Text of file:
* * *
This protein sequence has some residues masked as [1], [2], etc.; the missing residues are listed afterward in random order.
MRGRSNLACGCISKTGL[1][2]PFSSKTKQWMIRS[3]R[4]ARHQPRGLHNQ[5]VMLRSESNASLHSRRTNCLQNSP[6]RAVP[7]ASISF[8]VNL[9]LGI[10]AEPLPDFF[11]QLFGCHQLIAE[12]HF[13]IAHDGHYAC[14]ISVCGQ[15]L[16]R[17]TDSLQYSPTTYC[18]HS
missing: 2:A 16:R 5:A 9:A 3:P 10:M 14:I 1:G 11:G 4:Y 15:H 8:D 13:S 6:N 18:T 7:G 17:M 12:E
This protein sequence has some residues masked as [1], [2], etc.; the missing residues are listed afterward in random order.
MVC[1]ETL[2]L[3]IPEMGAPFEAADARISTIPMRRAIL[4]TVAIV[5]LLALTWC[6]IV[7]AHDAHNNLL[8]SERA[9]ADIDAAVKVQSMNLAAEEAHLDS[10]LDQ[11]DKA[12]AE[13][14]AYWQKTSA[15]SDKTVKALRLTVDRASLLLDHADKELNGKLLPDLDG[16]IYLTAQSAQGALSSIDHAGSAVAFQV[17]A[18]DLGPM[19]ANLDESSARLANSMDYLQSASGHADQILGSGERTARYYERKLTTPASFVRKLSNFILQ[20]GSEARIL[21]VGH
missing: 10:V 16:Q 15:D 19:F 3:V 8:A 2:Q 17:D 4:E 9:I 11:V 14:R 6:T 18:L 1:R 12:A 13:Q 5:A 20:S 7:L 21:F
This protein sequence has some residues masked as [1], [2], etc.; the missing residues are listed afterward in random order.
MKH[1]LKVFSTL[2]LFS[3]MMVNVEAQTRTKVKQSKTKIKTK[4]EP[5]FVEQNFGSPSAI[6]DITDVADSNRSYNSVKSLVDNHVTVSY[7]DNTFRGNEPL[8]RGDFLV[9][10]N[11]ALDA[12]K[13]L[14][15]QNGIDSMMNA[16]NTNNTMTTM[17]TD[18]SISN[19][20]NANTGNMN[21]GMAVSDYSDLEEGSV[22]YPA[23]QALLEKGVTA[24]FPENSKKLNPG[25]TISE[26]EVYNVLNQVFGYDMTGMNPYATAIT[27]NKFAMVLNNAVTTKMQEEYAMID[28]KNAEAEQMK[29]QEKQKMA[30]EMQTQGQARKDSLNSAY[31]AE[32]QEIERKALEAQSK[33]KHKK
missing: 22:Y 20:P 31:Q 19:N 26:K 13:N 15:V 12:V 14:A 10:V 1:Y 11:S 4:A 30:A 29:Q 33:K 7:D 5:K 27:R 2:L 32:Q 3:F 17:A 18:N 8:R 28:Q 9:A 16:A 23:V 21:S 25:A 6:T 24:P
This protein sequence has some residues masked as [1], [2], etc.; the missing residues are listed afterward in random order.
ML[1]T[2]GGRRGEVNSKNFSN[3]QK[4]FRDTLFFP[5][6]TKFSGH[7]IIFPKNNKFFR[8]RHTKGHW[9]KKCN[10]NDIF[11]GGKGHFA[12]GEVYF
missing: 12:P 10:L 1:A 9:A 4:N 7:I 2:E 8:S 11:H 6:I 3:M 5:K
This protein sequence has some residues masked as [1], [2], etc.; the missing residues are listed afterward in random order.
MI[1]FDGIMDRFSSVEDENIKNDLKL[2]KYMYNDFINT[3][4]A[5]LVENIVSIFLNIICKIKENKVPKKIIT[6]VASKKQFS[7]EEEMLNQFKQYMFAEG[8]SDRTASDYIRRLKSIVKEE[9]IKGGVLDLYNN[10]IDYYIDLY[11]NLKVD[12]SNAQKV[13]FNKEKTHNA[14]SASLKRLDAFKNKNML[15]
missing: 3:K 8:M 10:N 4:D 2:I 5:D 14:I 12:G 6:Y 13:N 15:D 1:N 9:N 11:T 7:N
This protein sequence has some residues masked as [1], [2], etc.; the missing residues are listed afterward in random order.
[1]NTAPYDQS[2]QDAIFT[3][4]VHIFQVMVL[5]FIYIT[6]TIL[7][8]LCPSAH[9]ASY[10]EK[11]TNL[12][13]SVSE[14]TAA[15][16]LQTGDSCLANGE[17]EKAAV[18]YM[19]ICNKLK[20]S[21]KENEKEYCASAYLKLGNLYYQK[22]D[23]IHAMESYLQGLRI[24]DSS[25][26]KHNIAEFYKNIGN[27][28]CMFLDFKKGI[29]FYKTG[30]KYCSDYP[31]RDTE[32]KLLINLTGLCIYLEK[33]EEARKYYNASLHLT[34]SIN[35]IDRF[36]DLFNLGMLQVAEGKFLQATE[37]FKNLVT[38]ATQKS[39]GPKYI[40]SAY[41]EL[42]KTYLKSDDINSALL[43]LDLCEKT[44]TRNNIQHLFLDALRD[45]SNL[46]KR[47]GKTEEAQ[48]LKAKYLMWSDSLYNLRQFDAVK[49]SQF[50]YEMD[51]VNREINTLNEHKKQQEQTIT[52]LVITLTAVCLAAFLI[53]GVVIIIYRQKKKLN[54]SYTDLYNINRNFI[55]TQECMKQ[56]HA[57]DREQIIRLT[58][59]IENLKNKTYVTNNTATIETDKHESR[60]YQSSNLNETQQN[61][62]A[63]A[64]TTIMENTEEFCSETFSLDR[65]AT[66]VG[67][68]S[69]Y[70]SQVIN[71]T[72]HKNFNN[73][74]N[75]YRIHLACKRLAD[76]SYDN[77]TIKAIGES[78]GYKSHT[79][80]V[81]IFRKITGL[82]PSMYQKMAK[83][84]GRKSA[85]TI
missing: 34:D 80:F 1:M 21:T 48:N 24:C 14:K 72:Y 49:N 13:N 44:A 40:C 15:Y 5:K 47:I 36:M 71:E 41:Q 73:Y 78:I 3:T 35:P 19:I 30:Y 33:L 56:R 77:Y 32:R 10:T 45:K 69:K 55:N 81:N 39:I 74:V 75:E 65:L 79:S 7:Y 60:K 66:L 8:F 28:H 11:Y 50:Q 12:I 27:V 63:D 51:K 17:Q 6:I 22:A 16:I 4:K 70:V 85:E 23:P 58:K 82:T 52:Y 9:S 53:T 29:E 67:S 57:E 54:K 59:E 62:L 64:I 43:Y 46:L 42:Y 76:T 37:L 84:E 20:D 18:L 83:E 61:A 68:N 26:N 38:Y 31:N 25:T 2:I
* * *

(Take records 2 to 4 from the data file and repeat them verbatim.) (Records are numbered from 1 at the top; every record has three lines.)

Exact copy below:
This protein sequence has some residues masked as [1], [2], etc.; the missing residues are listed afterward in random order.
MVC[1]ETL[2]L[3]IPEMGAPFEAADARISTIPMRRAIL[4]TVAIV[5]LLALTWC[6]IV[7]AHDAHNNLL[8]SERA[9]ADIDAAVKVQSMNLAAEEAHLDS[10]LDQ[11]DKA[12]AE[13][14]AYWQKTSA[15]SDKTVKALRLTVDRASLLLDHADKELNGKLLPDLDG[16]IYLTAQSAQGALSSIDHAGSAVAFQV[17]A[18]DLGPM[19]ANLDESSARLANSMDYLQSASGHADQILGSGERTARYYERKLTTPASFVRKLSNFILQ[20]GSEARIL[21]VGH
missing: 10:V 16:Q 15:D 19:F 3:V 8:A 2:Q 17:D 4:E 9:I 11:V 14:R 6:T 18:L 1:R 12:A 13:Q 5:A 20:S 7:L 21:F
This protein sequence has some residues masked as [1], [2], etc.; the missing residues are listed afterward in random order.
MKH[1]LKVFSTL[2]LFS[3]MMVNVEAQTRTKVKQSKTKIKTK[4]EP[5]FVEQNFGSPSAI[6]DITDVADSNRSYNSVKSLVDNHVTVSY[7]DNTFRGNEPL[8]RGDFLV[9][10]N[11]ALDA[12]K[13]L[14][15]QNGIDSMMNA[16]NTNNTMTTM[17]TD[18]SISN[19][20]NANTGNMN[21]GMAVSDYSDLEEGSV[22]YPA[23]QALLEKGVTA[24]FPENSKKLNPG[25]TISE[26]EVYNVLNQVFGYDMTGMNPYATAIT[27]NKFAMVLNNAVTTKMQEEYAMID[28]KNAEAEQMK[29]QEKQKMA[30]EMQTQGQARKDSLNSAY[31]AE[32]QEIERKALEAQSK[33]KHKK
missing: 22:Y 20:P 31:Q 19:N 26:K 13:N 15:V 12:V 14:A 10:V 1:Y 11:S 4:A 30:A 29:Q 33:K 7:D 5:K 27:R 2:L 32:Q 3:F 17:A 18:N 8:R 28:Q 9:A 16:A 23:V 21:S 25:A 6:T 24:P
This protein sequence has some residues masked as [1], [2], etc.; the missing residues are listed afterward in random order.
ML[1]T[2]GGRRGEVNSKNFSN[3]QK[4]FRDTLFFP[5][6]TKFSGH[7]IIFPKNNKFFR[8]RHTKGHW[9]KKCN[10]NDIF[11]GGKGHFA[12]GEVYF
missing: 12:P 10:L 1:A 9:A 4:N 7:I 2:E 8:S 11:H 6:I 3:M 5:K